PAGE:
by Gp. Cap. Anupam Banerjee (r.), Senior Consultant-SIDM
IADB: The attack by small drones in the Jammu Airbase of the Indian Air Force on 27 June 2021 triggered a national debate on the urgent requirement of Counter-Drone systems for our security forces. National Security Analysts have been warning about the likelihood of such attacks for a few years now. However, the matter only started getting desired public attention after the recent Jammu attack.
As drones get smaller in size, the ability to detect, identify and neutralise hostile drones becomes increasingly tricky. Also, Counter Drone Systems refers to a host of systems with various technology offering an entire range of solutions.
According to a recent survey, the Indian UAV market will be worth $886 million, and the global market size has the potential to touch $21 billion by the end of 2021. It is an area that has shown great potential in the last few years, and the release of a revised Drone Policy by the Govt of India recently will give the sector a tremendous boost.
With such a vast potential of growth for the drone market and concurrent chances of these technologies falling In the hands of anti-national elements, the challenge to quickly develop anti-drone systems indigenously to defend the Vital Areas (VA) and Vital Points (VP) assumes greater urgency.
Defending the country’s entire internal Airspace from such threats is a challenging proposition. Endless possibilities exist in designing counter-drone systems, and there exists a need to prioritise solutions and synergise efforts of the various stakeholders. An empowered committee at the appropriate level constituting members from the defence forces, industry, including Defence Public Sector Undertakings and the Academia should be tasked to formulate a possible roadmap avoiding duplication of efforts by different elements of the national security. Synergised procurement plans of other agencies will also result in economies of scale that offer an opportunity to the domestic industry for production through a viable business model.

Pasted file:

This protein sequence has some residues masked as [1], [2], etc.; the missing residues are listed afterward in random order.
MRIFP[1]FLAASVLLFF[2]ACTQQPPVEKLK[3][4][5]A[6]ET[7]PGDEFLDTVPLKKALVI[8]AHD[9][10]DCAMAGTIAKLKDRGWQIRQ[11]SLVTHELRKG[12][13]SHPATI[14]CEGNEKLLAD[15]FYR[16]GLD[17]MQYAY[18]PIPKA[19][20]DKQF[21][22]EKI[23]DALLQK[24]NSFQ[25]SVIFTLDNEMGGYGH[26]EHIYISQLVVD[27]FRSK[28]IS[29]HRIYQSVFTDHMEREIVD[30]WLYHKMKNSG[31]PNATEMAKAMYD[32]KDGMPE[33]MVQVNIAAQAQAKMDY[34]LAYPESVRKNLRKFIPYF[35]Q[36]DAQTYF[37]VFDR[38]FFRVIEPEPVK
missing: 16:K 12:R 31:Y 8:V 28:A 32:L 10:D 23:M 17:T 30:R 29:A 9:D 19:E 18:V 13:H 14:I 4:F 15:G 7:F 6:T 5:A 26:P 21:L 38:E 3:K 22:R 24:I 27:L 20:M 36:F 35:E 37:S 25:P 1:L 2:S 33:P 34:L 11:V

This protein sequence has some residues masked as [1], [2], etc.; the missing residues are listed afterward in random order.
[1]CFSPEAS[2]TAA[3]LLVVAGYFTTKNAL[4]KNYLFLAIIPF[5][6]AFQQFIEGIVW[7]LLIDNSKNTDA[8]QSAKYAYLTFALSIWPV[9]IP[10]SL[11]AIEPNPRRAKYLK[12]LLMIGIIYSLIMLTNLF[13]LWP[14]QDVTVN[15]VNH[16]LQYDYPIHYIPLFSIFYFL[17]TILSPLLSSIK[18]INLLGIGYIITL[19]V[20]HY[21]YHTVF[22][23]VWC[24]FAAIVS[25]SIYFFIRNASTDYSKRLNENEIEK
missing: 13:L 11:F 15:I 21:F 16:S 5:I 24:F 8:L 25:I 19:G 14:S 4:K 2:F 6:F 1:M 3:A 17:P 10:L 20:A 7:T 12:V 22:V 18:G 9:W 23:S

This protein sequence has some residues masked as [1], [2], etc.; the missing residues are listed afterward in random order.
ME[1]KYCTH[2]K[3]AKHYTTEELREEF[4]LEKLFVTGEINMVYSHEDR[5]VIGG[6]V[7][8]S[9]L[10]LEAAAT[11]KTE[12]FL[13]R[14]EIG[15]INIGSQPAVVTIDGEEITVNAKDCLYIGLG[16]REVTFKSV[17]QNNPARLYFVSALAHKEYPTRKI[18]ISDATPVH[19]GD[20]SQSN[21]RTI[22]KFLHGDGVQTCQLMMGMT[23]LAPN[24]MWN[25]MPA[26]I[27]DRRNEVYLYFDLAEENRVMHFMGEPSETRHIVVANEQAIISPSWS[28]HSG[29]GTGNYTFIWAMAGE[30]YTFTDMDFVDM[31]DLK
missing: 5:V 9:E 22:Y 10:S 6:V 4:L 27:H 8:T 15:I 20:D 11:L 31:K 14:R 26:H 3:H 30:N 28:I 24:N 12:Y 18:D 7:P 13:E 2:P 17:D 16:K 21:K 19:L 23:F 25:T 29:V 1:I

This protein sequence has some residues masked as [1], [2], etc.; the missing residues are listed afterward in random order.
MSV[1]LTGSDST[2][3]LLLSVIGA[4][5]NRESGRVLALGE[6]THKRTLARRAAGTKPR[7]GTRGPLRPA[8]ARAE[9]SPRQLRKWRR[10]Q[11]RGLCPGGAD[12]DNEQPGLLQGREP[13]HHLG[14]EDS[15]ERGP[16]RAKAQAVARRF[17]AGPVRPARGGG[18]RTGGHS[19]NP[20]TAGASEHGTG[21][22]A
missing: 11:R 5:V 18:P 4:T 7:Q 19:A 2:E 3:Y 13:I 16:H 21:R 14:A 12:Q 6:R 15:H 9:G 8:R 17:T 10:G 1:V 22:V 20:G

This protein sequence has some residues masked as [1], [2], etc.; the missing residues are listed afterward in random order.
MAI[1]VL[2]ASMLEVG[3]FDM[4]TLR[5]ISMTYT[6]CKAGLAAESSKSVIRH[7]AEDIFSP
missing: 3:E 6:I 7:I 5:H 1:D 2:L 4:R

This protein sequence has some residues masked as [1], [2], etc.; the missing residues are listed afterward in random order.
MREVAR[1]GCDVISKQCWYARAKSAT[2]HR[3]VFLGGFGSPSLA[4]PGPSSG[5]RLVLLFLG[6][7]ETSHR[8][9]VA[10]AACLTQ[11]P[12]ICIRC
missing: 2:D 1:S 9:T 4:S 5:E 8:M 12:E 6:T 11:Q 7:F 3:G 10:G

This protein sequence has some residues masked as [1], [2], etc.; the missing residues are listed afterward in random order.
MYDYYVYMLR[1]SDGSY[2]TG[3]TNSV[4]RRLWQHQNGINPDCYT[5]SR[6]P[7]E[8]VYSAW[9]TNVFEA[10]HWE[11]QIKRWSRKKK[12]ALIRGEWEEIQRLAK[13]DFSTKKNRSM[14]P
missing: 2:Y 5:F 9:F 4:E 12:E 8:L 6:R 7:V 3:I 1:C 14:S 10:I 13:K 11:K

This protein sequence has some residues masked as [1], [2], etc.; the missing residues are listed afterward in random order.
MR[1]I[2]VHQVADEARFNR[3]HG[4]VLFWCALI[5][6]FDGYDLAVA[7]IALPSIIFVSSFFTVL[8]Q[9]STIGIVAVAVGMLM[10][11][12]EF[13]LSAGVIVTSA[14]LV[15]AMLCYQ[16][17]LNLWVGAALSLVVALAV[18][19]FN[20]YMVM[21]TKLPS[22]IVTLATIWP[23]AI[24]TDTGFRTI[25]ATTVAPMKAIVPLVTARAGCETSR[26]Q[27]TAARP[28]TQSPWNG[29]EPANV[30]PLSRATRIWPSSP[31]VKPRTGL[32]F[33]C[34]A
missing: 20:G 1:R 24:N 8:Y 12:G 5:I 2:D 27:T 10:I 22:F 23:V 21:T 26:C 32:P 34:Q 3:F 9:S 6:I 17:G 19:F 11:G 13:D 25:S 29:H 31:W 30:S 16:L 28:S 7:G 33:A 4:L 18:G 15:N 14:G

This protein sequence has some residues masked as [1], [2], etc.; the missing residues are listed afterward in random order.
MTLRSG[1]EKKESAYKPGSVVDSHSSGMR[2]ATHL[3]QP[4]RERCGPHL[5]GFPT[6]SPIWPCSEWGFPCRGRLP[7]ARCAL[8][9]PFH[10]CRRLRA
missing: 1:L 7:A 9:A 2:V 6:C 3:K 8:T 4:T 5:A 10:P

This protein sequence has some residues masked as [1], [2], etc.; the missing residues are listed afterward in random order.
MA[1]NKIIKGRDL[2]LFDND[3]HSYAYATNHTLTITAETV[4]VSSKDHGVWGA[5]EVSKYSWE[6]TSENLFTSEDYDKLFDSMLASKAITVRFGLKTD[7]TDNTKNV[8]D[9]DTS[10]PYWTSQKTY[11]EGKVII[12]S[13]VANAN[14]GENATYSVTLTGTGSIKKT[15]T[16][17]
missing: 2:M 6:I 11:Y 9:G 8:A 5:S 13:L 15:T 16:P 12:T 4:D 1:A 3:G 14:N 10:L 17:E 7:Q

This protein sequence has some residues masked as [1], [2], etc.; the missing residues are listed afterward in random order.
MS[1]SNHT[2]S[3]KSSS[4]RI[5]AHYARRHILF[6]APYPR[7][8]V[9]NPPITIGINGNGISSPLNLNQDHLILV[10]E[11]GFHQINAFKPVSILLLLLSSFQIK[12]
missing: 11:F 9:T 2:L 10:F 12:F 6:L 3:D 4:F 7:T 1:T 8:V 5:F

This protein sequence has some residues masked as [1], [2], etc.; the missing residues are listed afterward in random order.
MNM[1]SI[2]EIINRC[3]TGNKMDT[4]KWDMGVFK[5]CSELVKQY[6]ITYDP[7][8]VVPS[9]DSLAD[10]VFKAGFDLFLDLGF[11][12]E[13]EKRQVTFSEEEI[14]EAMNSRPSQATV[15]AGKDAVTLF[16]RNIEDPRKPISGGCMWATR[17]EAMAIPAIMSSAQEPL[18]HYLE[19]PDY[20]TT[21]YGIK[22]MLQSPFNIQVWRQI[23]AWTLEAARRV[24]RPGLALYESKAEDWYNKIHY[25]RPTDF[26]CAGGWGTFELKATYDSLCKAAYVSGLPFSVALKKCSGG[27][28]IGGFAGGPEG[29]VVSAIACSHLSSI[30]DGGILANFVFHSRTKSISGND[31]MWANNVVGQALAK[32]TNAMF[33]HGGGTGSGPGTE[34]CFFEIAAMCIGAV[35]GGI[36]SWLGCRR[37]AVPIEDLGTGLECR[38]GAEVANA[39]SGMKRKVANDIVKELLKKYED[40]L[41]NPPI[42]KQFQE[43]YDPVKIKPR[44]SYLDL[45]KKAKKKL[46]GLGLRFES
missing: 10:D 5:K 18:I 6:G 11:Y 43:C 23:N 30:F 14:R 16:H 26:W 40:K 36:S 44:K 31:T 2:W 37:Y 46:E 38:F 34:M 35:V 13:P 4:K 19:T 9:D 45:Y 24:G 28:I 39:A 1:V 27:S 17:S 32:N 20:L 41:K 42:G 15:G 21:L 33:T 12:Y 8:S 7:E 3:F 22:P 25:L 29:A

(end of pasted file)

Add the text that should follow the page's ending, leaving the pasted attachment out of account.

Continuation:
Also, the innovation schemes under the ‘Make’ categories, Innovation in Defence Excellence (iDEX) and Technology Development Fund (TDF) initiatives have .amply demonstrated that our MSMEs and Start-Ups are fully capable of offering innovative solutions. However, developing a prototype as a technology demonstrator and producing such systems commercially are entirely different. The costs involved are high, and hence many such projects do not realise their true potential.
Thus, import becomes a quick-fix solution in the absence of viable indigenous options and urgency of capability development. But, since the technology in the fields of drones and anti-drone are continuously evolving, all systems acquired will require continuous technology upgrades, thus resulting in high recurring costs. Developing indigenous solutions thus becomes a national priority.
The solution, while not easy, may be multipronged. While the policy continues to evolve due to the dynamics involved, consideration must be given to increasing funding for innovative solutions. In addition, large established private defence industries must come forward and support young entrepreneurs. With all stakeholders’ focused and synergized approach under enabling policy initiatives, India may emerge as a world leader in this fast-developing field.